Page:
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JohnT
Quartz | Level 8

Gday,

I have a small query about why a macro variable would behave differently in the following example:

16         %let WP1DB = %sysfunc(intnx(week, %sysfunc(today()), -1, b ) );
17         %let WP1DE = %sysfunc(intnx(week, %sysfunc(today()), -1, e ) );
18        
19         %put %sysfunc(putn(&WP1DB., date9.) ) %sysfunc(putn(&WP1DE., date9.) );
05APR2015 11APR2015
20        
21         %let dte_str = &WP1DB.;
22         %let dte_end = &WP1DE.;
23        
24         %put %sysfunc(putn(&dte_str., date9.) ) %sysfunc(putn(&dte_end., date9.) ) &dte_end.;
05APR2015 11APR2015
20189
25        
26         %let dte_str = "%sysfunc(putn(&WP1DB., date9.))"d;
27         %let dte_end = "%sysfunc(putn(&WP1DE., date9.))"d;
28        
29         %put %sysfunc(putn(&dte_str., date9.) ) %sysfunc(putn(&dte_end., date9.) ) &dte_end.;
05APR2015 11APR2015
"11APR2015"d
30        
31         %let dte_str = '05apr2015'd;
32         %let dte_end = '11apr2015'd;
33        
34         %put %sysfunc(putn(&dte_str., date9.) ) %sysfunc(putn(&dte_end., date9.) ) &dte_end.;
05APR2015 11APR2015
'11apr2015'd

I have an include statement after this and it runs differently, depending on which of the first two dte_end values I use.  I have set it up like this because sometimes I want the included job to be run on a monthly basis or a daily basis.

I think the second dte_end variable works as expected, it's the first one that doesn't.  I was wondering if there was a good reason for this?


I'm running SAS 9.3

Thanks

1 ACCEPTED SOLUTION

Accepted Solutions
jakarman
Barite | Level 11

SAS dates are defined as then number of days being passed since 1jan1960 SAS(R) 9.4 Language Reference: Concepts, Fourth Edition

The first construct is calculating those and storing  those in wp1dstr wp1dend as numbers exactly as of your instructions.

Adding the conversion to those numbers to be displayed as text is a chosen date format.

When using SAS datasets the test on dates with a number is no issue as it is still SAS.

When you put those numbers inside strings you are mixing up things.

When you want to use external datasets / databases that number is an issue as they are not SAS. The text date will do, but the SAS text date will not.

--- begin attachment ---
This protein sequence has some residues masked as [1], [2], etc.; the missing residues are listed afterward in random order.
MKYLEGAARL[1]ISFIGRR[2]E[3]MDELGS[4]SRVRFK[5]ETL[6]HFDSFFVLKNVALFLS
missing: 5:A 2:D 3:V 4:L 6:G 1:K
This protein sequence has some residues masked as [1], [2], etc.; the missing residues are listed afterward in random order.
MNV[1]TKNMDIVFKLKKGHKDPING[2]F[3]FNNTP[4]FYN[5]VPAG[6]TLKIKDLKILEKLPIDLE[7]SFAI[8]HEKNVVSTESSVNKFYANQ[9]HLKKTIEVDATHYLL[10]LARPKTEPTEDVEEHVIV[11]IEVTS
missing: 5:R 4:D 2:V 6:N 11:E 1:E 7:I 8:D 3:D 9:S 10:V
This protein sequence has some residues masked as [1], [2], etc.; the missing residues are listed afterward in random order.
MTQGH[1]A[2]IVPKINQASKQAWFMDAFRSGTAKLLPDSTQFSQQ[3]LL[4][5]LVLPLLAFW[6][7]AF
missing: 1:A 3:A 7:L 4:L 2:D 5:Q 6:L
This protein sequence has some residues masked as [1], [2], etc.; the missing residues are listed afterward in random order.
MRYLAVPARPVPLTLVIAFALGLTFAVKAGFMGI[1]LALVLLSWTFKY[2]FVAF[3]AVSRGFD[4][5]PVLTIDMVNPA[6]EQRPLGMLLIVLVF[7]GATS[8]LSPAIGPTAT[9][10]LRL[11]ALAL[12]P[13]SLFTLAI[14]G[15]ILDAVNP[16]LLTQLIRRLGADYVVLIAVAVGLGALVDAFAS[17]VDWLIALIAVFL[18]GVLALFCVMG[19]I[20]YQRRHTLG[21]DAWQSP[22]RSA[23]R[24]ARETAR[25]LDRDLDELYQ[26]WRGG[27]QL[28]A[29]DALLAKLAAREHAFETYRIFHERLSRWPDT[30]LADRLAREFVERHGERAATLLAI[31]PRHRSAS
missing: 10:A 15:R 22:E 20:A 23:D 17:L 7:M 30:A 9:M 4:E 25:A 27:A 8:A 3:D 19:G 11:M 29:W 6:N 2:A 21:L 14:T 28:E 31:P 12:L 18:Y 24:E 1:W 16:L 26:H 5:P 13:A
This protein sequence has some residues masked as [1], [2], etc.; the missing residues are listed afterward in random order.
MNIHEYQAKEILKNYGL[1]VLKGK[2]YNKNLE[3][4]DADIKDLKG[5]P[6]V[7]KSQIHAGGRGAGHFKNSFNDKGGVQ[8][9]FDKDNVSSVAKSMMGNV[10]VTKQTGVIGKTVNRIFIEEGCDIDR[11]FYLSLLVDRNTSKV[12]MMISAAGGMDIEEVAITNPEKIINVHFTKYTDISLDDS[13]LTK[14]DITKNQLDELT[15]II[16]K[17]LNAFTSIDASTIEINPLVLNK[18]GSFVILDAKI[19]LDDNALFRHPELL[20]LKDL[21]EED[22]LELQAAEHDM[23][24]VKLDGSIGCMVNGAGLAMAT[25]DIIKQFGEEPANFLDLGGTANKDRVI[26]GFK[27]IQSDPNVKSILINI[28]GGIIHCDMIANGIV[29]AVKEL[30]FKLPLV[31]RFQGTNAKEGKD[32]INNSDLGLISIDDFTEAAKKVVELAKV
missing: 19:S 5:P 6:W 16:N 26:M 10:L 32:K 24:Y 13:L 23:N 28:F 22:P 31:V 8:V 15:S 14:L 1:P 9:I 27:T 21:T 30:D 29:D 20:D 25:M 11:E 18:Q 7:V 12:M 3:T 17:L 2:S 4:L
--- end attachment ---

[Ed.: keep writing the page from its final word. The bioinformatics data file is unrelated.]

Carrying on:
Having all thos in one let statement it would be like:

%let dte_str =  %sysfunc(putn( %sysfunc(intnx(week, %sysfunc(today()), -1, b ) )  , date9.)) ;
%let dte_end= %sysfunc(putn(  %sysfunc(intnx(week, %sysfunc(today()), -1, e ) )  , date9.)) ;

In planning situations (scheduling) and testing it is often more practical not to use the system-date today but one that can be set as an alternate day

For that some local standard being setup and to be followed will solve a lot of those date issues.

---->-- ja karman --<-----

View solution in original post

4 REPLIES 4
RW9
Diamond | Level 26 RW9
Diamond | Level 26

Sorry, am not clear on your question.  In the second two examples you have provided you put the text of a date into a string which contains quotes around it (single or double) and finish it with a d to indicate a date.  In the first example you resolve the function out to be a number, which is what dates are really in background.  So both 20189 and "11Apr2015"d are the same thing, just displayed differently. 

Secondly, why use macro variables to deal with dates?  Macro variables are text data which are used much like a find/replace command.  Dates are numeric data.  You can shoehorn one into the other bu putting dates, and input results, but you will just end up with messy code which is hard to debug.  Put you date paramters in a dataset, then you can use merging to use that with your code, and you have full functionality of date processing within a datastep, e.g.

proc sql;

     create table WANT as

     select     A.JOB_ID,

                   A.JOB_DATE

     from       JOBS A

     where     A.JOB_DATE < (select ACTION_DATE from PARAMETER_TABLE);

quit;

jakarman
Barite | Level 11

SAS dates are defined as then number of days being passed since 1jan1960 SAS(R) 9.4 Language Reference: Concepts, Fourth Edition

The first construct is calculating those and storing  those in wp1dstr wp1dend as numbers exactly as of your instructions.

Adding the conversion to those numbers to be displayed as text is a chosen date format.

When using SAS datasets the test on dates with a number is no issue as it is still SAS.

When you put those numbers inside strings you are mixing up things.

When you want to use external datasets / databases that number is an issue as they are not SAS. The text date will do, but the SAS text date will not.

Having all thos in one let statement it would be like:

%let dte_str =  %sysfunc(putn( %sysfunc(intnx(week, %sysfunc(today()), -1, b ) )  , date9.)) ;
%let dte_end= %sysfunc(putn(  %sysfunc(intnx(week, %sysfunc(today()), -1, e ) )  , date9.)) ;

In planning situations (scheduling) and testing it is often more practical not to use the system-date today but one that can be set as an alternate day

For that some local standard being setup and to be followed will solve a lot of those date issues.

---->-- ja karman --<-----
JohnT
Quartz | Level 8

Thanks for the response.

Honestly I'm not sure if your response is correct, I'm not doing a text/string comparison.  It sounds reasonable though.

I'll be sure to try your suggested code, but am not sure if that's how I want my jobs to run.

jakarman
Barite | Level 11

Think on how you want your jobs to be run. What times automated handed over to others etc.
At one time I did set a standard for users offering al lot of those macro-vars (current week last week,  current mont lat month as all kind)  in macro text-string with a simulation date for time-travelling.
That is very advanced and may not according your needs.

---->-- ja karman --<-----

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